Basically, here's the jist: contingent on a job I'm currently pursuing, there is a distinct possibility that I might be relocating in the next few months. And relocating to the other side of the country. One, it's a really good job and two, if I'm ever going to do it now would be the time as I'm relatively unattached to Florida save for my job- I'm M2M on my lease at the moment so it wouldn't require that much notice.
The only problem is this: everyone I know personally who lives in Cali lives in L.A. and I know absolutely nothing about San Diego other than a bunch of stats, some basic info and a map of rental quotes that don't mean anything to me if I can't figure out where to move and where not to; I basically need to know the neighborhoods where to go apartment-hunting at about what's midrange for the rental market, the things to look for (and look out for), quality haunts, et cetera. I know that in particular that the Zims know the city, but I'm really curious to hear from anyone about how liveable or unliveable it is before I make a long-term decision.
(edited by JoshMann on 3.10.07 0316) 2006 Time Man Of The Year
I haven't lived there for two years - so I can't really tell you where to go or what to do. I would recommend that you look at Craigslist and see where the crazy people are renting out rooms. Then look for a neighborhood near there.
The housing market has really been shaken up down there - it might almost be affordable now You can be very picky if you are looking to purchase.
Hey, there may be some property available up on Soledad Mountain Road at quite a bargain. Could be the time to act!
Why would you *not* want to live in San Diego?? The $$$ for housing is a big consideration, & the rush hour commute can be pretty awful -- although that depends entirely on where you are relative to your work. (Whereabouts in SD is the job?) Other than that (& the occasional landslide), San Diego is a wonderful place.
You have friends in Los Angeles? That's a whopping 2 hours' drive, outside of rush hour. You go up there, they come down, you meet halfway -- easy!
I say: Take the job. Set yourself up in something like an Oakwood Corporate Apartment near work for the first month. Use that month to scope out the areas, what you can afford, where you want to be, how's the commute, etc. That way you don't get rushed into a year's lease on something that doesn't really suit your needs. (I've used this strategy in the past & been much happier than if I'd had to rush into something.)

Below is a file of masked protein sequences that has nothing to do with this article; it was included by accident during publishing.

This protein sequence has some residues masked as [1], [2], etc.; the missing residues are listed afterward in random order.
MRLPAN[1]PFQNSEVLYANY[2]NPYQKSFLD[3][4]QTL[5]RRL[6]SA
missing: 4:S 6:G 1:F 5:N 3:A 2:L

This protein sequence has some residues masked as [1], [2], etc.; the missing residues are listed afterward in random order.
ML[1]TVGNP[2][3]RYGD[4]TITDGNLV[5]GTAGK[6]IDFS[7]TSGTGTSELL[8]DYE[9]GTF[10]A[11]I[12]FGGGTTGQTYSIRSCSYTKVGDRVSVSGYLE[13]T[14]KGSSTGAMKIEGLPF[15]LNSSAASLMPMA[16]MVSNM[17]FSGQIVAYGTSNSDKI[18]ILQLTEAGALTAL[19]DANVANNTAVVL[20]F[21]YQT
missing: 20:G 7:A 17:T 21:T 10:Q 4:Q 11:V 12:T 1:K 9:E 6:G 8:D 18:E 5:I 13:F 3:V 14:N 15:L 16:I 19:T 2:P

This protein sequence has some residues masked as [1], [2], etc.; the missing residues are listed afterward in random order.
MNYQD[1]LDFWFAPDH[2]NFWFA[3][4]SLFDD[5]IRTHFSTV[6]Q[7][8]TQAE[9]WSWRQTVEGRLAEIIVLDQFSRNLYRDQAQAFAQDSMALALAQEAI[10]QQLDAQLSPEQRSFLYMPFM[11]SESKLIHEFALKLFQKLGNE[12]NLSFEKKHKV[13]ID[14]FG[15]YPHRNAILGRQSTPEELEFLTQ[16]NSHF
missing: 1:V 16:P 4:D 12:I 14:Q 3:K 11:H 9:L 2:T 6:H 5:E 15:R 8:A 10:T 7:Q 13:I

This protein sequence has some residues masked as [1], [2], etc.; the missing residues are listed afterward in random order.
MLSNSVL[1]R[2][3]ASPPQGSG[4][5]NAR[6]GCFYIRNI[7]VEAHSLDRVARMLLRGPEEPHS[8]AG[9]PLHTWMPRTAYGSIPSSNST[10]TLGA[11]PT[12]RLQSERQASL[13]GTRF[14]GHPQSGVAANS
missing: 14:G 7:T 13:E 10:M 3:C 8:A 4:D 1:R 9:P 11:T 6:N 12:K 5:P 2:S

When you're negotiating with the company on compensation, they may be willing to offer "relocation assistance" -- see if you can get them to pay for your "transition accomodations". That's what HR departments are for!
(BTW, I happen to be in San Diego right now. I'll say hi to the Pacific Ocean for you when i'm at the beach tomorrow.)
Originally posted by CerebusSan Diego... at least it ain't Cleveland!
Aw, go to hell.
I have a colleague at work here who grew up in Cleveland, then spent several years out in San Diego. He's currently trying to get a position out there again (with our company) 'cause he misses the weather so much. That's the only reason he wants to go back.
"As you may have read in Robert Parker's Wine Newsletter, 'Donaghy Estates tastes like the urine of Satan, after a hefty portion of asparagus.'" Jack Donaghy, 30 Rock
I'm from SD but live farther north now. my family's down there so I'm there all the time. If i was making money (at least $15-20 an hour) i would consider living down there again.
SD Pros: the weather is usually nice, it's by the ocean, there is always alot to do if you have the money to spend on it, it's next to Mexico, top notch public transportation system, lot's of parks and open space,the zoo and wild animal park, golf courses galore,mission bay, SD bay, a few actually decent radio stations, people of just about every culture and lifestyle are there so you'll fit in somewhere, it's a hub for access to the rest of SoCal/The Southwest.
Cons: Traffic, polution, crime (know what neighborhoods to stay out of),urban sprawl and congestion, if you are into guns say goodbye to the rights you have in Fla, california's an expensive place to live.
For the most part, when I think of the rest of our lives without her, and the hole that she's left in our lives here, I get a frown. I get sad. I sigh heavily, and walk a little slower up or down the stairs.